He turns away, grabs a table. The ducks tumble. Snapping it shut, he strides off. The man in the leather jacket shouts after him. Monika's voice is high-pitched, but he ignores it.

     Hurrying, long-legged, through the crowd, he remembers standing in the lobby of the library, nearly four years ago. He'd already retired from his position as accountant in the Pharma chemical company. His wife, Rose had passed away the previous year. On seeing the advertisement for the German conversation classes, he'd decided to sign up. Nothing to lose. 

     He lived for those Friday mornings. When the teacher, with the close-cropped silver hair and blue-green eyes, would smile and ask, ‘Also, Clive, nichts Neues?’ 

     He speeds past a blur of terracotta pots, multi-coloured stalls, floral chaos. Men in striped aprons flip hamburgers on griddles. Chicken wings hiss and spit.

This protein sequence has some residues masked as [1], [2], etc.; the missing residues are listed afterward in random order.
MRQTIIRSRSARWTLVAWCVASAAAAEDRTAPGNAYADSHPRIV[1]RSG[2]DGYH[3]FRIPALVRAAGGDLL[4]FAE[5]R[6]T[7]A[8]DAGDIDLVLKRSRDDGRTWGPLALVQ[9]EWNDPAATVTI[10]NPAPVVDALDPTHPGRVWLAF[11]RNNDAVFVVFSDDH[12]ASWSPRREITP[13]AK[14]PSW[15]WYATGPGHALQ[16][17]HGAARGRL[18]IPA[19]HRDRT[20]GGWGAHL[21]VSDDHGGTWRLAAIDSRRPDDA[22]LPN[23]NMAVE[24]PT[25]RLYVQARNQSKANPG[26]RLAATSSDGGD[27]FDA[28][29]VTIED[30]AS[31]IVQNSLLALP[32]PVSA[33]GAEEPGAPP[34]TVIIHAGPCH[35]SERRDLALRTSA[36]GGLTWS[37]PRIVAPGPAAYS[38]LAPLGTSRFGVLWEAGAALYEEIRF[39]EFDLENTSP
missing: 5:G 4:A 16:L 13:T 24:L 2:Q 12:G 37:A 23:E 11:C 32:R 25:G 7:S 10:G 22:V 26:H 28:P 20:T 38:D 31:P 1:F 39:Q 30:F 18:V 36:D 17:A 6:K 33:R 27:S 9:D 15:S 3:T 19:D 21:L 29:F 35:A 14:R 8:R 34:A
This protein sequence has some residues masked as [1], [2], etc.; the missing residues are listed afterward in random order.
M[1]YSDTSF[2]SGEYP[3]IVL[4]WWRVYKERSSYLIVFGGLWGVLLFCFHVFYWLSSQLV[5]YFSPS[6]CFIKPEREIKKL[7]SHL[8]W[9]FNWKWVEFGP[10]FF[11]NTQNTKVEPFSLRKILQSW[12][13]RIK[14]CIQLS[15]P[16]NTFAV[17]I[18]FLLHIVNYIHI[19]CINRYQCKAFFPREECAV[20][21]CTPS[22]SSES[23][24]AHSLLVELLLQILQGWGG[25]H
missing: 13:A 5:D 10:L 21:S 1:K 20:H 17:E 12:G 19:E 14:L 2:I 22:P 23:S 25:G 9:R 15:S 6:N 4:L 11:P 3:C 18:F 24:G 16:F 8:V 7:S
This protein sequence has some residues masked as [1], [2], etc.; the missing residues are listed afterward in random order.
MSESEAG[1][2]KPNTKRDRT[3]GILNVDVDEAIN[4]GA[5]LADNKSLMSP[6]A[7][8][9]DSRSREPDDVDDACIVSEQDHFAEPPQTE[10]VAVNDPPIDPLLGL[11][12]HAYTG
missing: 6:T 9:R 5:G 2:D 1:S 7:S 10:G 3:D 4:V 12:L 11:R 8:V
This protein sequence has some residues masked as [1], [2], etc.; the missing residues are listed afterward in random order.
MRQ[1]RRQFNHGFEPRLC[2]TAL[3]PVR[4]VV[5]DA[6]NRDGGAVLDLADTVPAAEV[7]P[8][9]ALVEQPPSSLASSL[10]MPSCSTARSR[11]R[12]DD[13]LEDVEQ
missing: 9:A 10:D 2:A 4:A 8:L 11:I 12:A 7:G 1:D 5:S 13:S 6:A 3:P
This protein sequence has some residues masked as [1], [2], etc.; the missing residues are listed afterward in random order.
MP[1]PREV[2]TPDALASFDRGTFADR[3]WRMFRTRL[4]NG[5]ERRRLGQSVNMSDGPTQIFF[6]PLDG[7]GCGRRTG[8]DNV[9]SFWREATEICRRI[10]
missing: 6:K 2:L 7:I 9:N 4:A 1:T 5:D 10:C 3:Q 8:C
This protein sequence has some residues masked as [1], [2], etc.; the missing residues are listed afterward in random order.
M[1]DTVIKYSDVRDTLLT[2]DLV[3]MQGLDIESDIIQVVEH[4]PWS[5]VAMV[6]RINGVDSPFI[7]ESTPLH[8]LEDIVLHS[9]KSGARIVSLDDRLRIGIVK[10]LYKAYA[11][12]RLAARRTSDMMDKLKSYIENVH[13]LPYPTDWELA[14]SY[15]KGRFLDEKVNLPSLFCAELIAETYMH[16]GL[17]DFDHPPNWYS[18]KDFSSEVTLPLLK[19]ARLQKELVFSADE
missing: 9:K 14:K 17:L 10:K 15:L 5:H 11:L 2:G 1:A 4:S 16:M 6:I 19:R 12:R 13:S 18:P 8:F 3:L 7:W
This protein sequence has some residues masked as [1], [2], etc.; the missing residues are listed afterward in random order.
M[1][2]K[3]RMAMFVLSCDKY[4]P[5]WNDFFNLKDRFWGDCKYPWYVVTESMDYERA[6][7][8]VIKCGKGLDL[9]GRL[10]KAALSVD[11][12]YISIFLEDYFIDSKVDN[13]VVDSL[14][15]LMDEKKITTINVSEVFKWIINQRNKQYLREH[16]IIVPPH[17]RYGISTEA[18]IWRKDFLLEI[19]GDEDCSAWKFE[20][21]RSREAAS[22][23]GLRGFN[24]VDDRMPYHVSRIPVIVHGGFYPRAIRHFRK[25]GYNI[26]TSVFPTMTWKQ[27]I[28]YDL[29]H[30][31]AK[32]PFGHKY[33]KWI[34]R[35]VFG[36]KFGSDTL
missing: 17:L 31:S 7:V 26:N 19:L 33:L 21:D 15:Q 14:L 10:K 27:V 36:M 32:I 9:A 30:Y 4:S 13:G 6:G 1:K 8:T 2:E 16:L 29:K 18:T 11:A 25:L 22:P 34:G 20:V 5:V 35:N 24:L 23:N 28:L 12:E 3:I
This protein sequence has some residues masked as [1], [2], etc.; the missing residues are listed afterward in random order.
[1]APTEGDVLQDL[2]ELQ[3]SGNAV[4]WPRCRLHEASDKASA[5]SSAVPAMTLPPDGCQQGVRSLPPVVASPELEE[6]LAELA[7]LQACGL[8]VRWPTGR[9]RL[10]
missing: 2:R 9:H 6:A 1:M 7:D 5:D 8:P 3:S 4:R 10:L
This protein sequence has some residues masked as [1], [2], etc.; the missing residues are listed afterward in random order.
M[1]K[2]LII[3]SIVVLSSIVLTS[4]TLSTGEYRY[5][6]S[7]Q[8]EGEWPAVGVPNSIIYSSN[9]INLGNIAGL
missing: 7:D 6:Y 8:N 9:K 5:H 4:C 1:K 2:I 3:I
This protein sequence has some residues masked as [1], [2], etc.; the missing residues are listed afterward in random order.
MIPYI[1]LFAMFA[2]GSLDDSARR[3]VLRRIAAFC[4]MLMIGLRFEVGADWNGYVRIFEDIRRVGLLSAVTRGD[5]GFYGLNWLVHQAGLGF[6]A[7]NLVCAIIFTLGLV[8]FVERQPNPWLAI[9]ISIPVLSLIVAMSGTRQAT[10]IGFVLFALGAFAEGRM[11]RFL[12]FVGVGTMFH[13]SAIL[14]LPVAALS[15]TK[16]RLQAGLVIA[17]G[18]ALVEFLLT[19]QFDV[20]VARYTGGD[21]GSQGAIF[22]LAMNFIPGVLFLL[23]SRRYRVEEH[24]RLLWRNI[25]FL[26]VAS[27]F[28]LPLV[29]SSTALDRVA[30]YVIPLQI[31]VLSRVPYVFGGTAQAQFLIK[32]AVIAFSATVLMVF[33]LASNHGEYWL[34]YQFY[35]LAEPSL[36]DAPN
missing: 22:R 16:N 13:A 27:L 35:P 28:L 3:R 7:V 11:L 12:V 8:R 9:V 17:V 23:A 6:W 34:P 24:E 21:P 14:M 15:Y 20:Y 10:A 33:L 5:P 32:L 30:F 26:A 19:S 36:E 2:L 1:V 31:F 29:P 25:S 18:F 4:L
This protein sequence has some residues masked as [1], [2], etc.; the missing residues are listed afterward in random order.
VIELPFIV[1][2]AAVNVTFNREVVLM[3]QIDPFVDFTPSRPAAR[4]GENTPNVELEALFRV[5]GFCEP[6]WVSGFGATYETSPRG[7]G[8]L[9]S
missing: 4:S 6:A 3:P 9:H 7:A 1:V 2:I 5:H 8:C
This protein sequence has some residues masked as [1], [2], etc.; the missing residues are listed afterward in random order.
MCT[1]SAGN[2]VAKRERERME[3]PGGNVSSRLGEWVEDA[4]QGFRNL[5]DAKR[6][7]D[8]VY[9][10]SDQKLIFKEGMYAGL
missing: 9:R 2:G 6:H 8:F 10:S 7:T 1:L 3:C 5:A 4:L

He was terrified when he first asked Monika out. The long pause after he mentioned the Vermeer exhibition in town. His strawberry-coloured face aglow in the window outside the library. 

     Finally, she said yes. 

     But the anxiety never left him. Always waiting to pounce, a sharp poke in his stomach, a dig in the ribs. Over coffee one Sunday, before the free concert in the Municipal Gallery of Modern Art, she referred to his reddened eyes. The smell of mints from his breath. 

     The trembling hands. 

     ‘Geht es dir gut, Clive? Are you OK?’

     He fessed up. Agreed to stop. She was, after all, a teetotaller

     Now, he reaches the furniture stall and sees the same display table, with the unlit candle and vase. No sign of goatee. Instead, a lady in a T-shirt approaches, glances at the teak in his hand. ‘Can I help you, Sir?’

     ‘I just want to…ascertain if this is the same as….’ 

     Breathing hard, his shirt sticks to his back.